For chloramphenicol acetyltransferase (Cat) gene engineering, four assembly reactions were performed using PCR fragments that had been amplified with either Taq DNA polymerase or PfuCx DNA polymerase. Each assembly reaction (20μl) contained 1μl (50ng) of linear pNEB206A vector and 1μl (1 unit) of USER enzyme. Five microlitre aliquots of the completed PCR reactions were added directly to the assembly reactions as indicated: assembly reaction 1—PCR reaction Cat926; assembly reaction 2—PCR reactions Cat142 and Cat792; assembly reaction 3—PCR reactions Cat461 and Cat474; assembly reaction 4—PCR reactions Cat142, Cat327 and Cat474. The final volume of each reaction was adjusted to 20μl by adding the appropriate volume of 1X PfuCx polymerase reaction buffer. The assembly reactions were incubated for 15min at 37°C to cleave at dU residues and for an additional 15min at room temperature to allow annealing of the complementary extensions. Fifty microlitres of the competent cells were transformed with 5μl of each assembly reaction. E. coli ER2267 strain was used for transformations with Taq DNA polymerase-derived assembly reactions, whereas E. coli NEB 5-α strain was used for PfuCx polymerase-derived assembly reactions. Transformants were selected by plating 50μl of transformation reaction (from 1ml of total outgrowth volume) on 3 LB plates supplemented with Amp (0.1mg/ml), IPTG (0.2mM) and X-gal (0.04mg/ml). The white (recombinant) and blue (vector background) colonies were counted after 18h incubation at 37°C. The percentage of recombinant colonies was determined by dividing the number of white colonies by the total number of transformants. Assembly efficiency was determined by comparing the number of transformants recovered from each assembly reaction to the number of transformants resulting from transformation of 50ng of uncut plasmid pNEB206A.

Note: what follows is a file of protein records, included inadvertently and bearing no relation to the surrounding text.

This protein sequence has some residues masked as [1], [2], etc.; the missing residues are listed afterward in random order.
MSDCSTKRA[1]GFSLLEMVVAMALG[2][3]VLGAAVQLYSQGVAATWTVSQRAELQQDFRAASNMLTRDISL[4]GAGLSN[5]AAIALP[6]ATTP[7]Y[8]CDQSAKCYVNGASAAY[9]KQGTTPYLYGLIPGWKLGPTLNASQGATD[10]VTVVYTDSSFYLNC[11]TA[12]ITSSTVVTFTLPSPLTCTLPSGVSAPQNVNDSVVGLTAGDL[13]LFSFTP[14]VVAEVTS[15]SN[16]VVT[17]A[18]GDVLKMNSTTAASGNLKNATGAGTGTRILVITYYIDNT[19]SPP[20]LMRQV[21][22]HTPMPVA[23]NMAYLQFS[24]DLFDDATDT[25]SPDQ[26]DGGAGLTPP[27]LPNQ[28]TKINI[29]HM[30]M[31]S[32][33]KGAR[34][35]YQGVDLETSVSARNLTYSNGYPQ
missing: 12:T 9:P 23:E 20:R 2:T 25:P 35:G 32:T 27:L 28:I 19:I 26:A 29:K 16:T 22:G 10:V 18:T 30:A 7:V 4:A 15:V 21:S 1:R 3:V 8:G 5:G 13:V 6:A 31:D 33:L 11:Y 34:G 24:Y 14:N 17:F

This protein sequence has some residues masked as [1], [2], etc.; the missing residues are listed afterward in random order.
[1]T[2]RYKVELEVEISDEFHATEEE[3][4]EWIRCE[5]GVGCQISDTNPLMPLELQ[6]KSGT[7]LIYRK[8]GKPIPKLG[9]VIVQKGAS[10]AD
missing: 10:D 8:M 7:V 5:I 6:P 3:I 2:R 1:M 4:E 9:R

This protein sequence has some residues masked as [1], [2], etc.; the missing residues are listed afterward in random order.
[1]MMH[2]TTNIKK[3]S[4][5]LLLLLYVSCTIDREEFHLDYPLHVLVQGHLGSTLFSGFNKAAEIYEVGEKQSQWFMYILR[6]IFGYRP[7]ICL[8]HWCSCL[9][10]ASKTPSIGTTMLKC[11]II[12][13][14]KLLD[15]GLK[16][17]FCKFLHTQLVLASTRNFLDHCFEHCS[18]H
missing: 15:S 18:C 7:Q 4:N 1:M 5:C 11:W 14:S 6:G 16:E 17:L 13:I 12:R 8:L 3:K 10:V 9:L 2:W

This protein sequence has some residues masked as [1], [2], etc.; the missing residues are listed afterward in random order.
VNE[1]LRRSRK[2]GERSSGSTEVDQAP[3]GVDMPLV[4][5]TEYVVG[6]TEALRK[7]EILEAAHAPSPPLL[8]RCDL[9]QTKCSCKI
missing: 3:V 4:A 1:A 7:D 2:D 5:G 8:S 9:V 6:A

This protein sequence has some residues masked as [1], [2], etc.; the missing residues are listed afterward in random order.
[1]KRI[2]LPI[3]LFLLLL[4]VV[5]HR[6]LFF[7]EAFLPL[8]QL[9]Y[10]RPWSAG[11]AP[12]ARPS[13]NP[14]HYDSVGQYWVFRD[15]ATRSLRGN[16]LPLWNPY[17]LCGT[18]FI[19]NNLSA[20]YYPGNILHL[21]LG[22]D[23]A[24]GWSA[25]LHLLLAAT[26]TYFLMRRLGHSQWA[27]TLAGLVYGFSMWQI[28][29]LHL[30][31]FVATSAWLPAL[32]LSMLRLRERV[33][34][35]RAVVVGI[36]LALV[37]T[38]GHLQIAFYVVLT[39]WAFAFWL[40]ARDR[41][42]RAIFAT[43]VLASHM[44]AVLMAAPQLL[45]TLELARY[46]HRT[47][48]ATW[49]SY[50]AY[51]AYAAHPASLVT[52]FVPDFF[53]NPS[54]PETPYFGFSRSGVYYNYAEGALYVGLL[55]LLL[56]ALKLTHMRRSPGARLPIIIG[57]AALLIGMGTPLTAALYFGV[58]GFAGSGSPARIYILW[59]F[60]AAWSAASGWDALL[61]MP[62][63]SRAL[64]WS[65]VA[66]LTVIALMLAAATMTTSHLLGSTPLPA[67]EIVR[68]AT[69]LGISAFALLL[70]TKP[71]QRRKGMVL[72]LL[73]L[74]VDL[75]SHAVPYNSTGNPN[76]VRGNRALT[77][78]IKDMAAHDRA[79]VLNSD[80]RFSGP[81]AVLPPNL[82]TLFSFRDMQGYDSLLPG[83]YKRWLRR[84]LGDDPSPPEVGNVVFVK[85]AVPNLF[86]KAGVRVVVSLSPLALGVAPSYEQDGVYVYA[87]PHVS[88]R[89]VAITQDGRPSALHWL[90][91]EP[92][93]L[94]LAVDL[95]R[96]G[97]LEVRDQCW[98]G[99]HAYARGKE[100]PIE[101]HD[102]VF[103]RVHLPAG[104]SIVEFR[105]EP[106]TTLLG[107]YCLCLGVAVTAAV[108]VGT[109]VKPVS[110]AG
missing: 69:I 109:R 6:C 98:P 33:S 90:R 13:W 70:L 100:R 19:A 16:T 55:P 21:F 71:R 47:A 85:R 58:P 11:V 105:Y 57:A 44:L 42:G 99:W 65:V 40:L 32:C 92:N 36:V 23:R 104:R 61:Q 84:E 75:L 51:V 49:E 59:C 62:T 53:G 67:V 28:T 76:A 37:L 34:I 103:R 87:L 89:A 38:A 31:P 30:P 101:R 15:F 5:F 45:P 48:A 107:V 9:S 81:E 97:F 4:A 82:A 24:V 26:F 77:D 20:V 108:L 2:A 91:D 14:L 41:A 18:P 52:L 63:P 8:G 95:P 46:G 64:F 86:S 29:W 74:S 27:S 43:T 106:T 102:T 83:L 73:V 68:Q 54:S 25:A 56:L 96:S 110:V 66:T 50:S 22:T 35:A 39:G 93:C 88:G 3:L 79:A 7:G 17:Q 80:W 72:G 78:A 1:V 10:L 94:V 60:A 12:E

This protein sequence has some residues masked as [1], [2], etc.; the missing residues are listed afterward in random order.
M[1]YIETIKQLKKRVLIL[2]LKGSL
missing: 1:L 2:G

Recently, a variety of site-specific nicking endonucleases were derived by genetically engineering their corresponding restriction endonucleases (22–24). These enzymes nick only one strand in double-stranded DNA and the orientation of the recognition sequence defines whether the top or bottom strand is nicked. When two inversely oriented nicking sites are placed within a short distance, a double-strand break may be achieved due to the strand dissociation across the spacer sequence. However, the generated single-stranded extensions are complementary to each other as they solely derive from the spacer sequence. By incorporating one or more restriction endonuclease sites into the spacer sequence it is possible to divide it into two halves, each having a unique sequence, so the single-stranded extensions generated after the cleavage with restriction and nicking endonucleases are not complementary to each other. The spacer sequence between two nicking sites may be easily customized. This flexibility is available by changing the order, orientation and spacing of the nicking sites with respect to the adjacent restriction site(s) in the cassette.